13. Notitia Dignitatum • The only literary evidence for Roman military operations in Arabia is Notitia Dignitatum, which was written around AD 400. • It lists two legions, eight equites (elite cavalry vexillations), six alae (cavalry units), and five infantry cohorts. • The forces were referred to as limitanei, troops that manned the limes. • The location of only 4 of the 21 units have not yet been identified.

  14. Roman Forts on the Arabian Frontier The Purpose of Limes Arabicus

  15. S. Thomas Parker’s Theory • Romans were concerned about Saracen raids on settlements and caravan traffic. • The Romans located forts and watchtowers at the entrances to wadis, which provided access to settlements to the west. • The limes monitored the movements of the Saracens and deterred them from raiding.

  16. Strategic Location of Watchtowers

  17. David Graf’s Theory • Graf is the primary critic of the traditional theory. • Gaps in the line of defense show that Romans were not concerned about raids from the desert. • Romans were concerned with pacifying a rebellious population.

  18. Problems with Graf’s Theory • Military installations were not located in villages and cities but on the desert fringe. • Graf provides little evidence that the population was rebellious. • Gaps in the line of defense occur in areas of rough terrain, which provided natural defense. • Graf discounts the literary evidence for the threat of Saracen invasion.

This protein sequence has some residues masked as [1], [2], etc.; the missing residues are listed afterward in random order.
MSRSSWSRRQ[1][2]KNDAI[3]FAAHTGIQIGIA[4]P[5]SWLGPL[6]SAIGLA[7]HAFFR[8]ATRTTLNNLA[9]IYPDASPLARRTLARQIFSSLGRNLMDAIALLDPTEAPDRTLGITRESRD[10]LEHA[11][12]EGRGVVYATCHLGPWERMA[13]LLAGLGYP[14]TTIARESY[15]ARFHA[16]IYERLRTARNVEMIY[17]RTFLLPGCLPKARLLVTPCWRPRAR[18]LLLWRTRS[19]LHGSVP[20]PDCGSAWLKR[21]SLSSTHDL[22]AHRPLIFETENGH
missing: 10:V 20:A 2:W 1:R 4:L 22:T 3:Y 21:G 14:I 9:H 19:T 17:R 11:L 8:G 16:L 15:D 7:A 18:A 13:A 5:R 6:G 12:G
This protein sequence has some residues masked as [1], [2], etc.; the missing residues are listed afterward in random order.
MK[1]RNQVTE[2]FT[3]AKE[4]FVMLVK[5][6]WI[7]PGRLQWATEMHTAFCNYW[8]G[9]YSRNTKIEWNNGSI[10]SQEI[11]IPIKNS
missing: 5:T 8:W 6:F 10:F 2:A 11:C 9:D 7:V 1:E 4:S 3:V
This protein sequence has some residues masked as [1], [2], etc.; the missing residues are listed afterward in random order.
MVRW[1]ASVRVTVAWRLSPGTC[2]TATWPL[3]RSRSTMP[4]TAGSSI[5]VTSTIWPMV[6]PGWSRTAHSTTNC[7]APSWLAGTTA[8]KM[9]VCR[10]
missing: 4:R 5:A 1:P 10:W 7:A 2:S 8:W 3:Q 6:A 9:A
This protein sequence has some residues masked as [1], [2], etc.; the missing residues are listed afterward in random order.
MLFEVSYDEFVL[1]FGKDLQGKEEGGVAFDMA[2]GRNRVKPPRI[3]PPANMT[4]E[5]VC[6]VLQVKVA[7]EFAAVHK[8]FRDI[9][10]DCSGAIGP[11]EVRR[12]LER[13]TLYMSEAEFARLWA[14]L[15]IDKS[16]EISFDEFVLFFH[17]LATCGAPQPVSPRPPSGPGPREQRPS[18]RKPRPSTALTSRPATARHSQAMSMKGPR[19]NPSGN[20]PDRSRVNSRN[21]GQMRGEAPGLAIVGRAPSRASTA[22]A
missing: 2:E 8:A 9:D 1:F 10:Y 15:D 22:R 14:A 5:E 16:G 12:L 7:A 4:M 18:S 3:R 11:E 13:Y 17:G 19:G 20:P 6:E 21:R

19. Philip Mayerson’s Theory • The limes was not a line of defense to keep out the Saracens. • Saracens moved freely within the province. • The limes was the furthest extent of the settled or inhabited region. • The troops reacted defensively to attacking forces and monitored movements of tribes.

  20. Benjamin Isaac’s Theory • Romans were concerned with brigands and robbers who were disrupting commerce. • However, the expense and effort of establishing so many defenses suggests a greater threat. • Military posts were located on the desert fringe, not in settlements and along interior roads.

  21. Conclusions • Parker’s theory provides the most adequate explanation of the limes Arabicus. • The forts may have served different purposes in different periods. • They also may have served more than one purpose much of the time.

  22. Roman Forts on the Arabian Frontier Legionary Fortresses in Arabia

  23. Bostra • The northernmost fortress, constructed soon after AD 106, was in the capital of Bostra. • It has not been excavated because much of it is located beneath the modern city. • It was manned by Legio III Cyrenaica from the 2nd century to the turn of the 5th century. • It is 16.8 ha (41.5 acres) in size and rectangular in shape.